Think Differently, Feel Differently

Why is it that so many people don’t know what to do with negative feelings? Today, let’s look at some research, collected at Rutgers University some time ago and is still relevant today, that may help explain the challenge.

In a study done with 10-week-old infants and their mothers, results indicated several things. First, our emotions are among the earliest signs of our awareness of patterns of meaning. Second, we naturally self-organize to seek out and become interested in positive feelings. Finally, negative feelings trigger negative responses.

Awareness of negative feelings, and perhaps even more importantly, the ability to channel them appropriately, is not something we are born with. It’s something we must learn. We don’t usually learn it from our parents though, because they didn’t learn it from their parents. We don’t learn it in school either. So what can we do?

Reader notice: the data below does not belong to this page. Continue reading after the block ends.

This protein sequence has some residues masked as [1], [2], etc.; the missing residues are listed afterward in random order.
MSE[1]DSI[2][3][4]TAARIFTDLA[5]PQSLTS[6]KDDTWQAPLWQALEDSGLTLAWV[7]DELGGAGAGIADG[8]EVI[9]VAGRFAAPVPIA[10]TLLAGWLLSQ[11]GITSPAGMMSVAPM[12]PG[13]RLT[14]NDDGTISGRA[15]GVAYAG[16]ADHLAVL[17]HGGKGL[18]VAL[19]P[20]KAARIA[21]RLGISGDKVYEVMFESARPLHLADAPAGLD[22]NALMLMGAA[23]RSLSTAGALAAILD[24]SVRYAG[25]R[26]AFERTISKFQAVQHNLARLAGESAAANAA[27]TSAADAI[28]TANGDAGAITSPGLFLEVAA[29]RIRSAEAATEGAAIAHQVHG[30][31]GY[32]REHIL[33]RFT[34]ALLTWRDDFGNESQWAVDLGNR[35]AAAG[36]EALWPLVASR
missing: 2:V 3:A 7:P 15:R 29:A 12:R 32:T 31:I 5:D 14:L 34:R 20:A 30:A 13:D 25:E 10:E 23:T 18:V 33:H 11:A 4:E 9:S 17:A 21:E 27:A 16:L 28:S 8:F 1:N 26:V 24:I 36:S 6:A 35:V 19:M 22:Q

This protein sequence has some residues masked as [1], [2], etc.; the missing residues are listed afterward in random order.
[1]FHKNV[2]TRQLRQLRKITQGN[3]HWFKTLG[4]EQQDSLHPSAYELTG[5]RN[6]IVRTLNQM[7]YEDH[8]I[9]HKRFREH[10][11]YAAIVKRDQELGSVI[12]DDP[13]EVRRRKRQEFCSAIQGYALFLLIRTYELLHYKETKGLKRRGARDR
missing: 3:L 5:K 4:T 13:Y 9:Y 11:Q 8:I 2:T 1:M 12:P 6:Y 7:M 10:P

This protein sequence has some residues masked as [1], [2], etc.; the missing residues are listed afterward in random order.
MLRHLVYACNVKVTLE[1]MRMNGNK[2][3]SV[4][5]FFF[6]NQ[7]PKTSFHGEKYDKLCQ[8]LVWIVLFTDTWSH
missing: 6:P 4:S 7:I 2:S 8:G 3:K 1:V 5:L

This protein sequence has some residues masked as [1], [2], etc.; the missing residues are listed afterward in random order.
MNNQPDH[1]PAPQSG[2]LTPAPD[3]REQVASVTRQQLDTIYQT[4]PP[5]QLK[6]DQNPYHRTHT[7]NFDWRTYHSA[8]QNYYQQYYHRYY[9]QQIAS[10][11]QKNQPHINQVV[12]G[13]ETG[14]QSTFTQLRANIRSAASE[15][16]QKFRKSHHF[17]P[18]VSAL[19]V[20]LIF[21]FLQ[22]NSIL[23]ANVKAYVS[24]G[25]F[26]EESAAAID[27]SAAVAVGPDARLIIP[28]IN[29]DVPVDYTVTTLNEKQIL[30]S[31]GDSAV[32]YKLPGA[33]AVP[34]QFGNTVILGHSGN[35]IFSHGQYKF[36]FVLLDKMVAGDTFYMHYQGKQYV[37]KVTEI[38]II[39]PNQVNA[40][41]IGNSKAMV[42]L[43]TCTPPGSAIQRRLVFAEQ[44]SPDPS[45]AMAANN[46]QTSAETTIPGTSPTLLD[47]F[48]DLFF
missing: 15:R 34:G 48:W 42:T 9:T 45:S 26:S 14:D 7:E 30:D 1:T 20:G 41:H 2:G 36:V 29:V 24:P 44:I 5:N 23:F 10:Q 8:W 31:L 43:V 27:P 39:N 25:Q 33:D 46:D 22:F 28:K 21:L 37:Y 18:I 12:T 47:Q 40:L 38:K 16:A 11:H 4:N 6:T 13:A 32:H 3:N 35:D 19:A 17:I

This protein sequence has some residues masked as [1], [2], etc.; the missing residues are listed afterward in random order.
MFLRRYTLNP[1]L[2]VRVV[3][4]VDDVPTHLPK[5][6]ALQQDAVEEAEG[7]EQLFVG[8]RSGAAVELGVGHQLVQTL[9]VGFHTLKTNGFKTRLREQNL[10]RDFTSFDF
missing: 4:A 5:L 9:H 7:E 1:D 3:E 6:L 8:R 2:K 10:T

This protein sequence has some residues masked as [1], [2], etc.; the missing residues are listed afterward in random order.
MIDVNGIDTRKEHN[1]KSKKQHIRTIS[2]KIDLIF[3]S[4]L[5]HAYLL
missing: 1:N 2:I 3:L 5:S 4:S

Well, we can just go on denying our negative feelings, expressing them in ways that do damage to ourselves and to others. Dwelling on them just causes a downward spiral into depression where helpful information has a hard time getting through. On the other hand, we can seek out education that will teach us how to control what we think, and as a result, get a handle on what
we feel.

It is our thoughts (psychological) that trigger feelings (expressed biologically), and there is much you can do to learn to think differently. The first step, on the road to changing the way we think, is to want to change. Once we have made that positive decision, we will see opportunity for the education we need all around us – perhaps as close as a click of a mouse.